That "pain" qualification has an economical and a social aspect. Of course any risk which materialized is an economical damage of some kind; perhaps now I can't buy the PS4, or the diamond ring, or the car, or the house, or the island which had caught my eye. I could probably do all these things, just perhaps without some extras, even if I had paid for insurance; so if I don't want to live with the risk to lose that possibility I better buy insurance.

Another economical aspect is that the money may not be available without selling assets, possibly on short notice and hence not for the best price. Then an insurance fee takes the role of paying for a permanent backup credit line (and should not be more expensive than that).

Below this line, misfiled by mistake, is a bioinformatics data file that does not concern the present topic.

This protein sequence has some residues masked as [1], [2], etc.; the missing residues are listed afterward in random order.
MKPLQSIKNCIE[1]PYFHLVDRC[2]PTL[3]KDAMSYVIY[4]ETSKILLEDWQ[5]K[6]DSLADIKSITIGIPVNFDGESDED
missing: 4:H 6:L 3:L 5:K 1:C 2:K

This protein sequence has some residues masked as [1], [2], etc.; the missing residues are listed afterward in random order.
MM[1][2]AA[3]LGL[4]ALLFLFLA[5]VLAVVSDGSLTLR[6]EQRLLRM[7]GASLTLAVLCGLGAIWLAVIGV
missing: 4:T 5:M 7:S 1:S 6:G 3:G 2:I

The social aspect is that even events which wouldn't strictly ruin a person might still force them to, say, sell their Manhattan penthouse (no more parties!) or cancel their country club membership. That is a social pain which is probably to be avoided.

Another socioeconomic aspect is that you may have a relationship to the person selling you the insurance. Perhaps he buys his car at your dealership? Perhaps he is your golf buddy? Then the insurance may be a good investment. It is only borderline bad to begin with; any benefits move the line into the profit zone.

The psychological aspect is that an insurance buys peace of mind, and that often seems to be the most important benefit. A dart hits the flat screen? Hey, it was insured. Junior totals the Ferrari? Hey, it was insured. Even if the house burns down having fire insurance will be a consolation.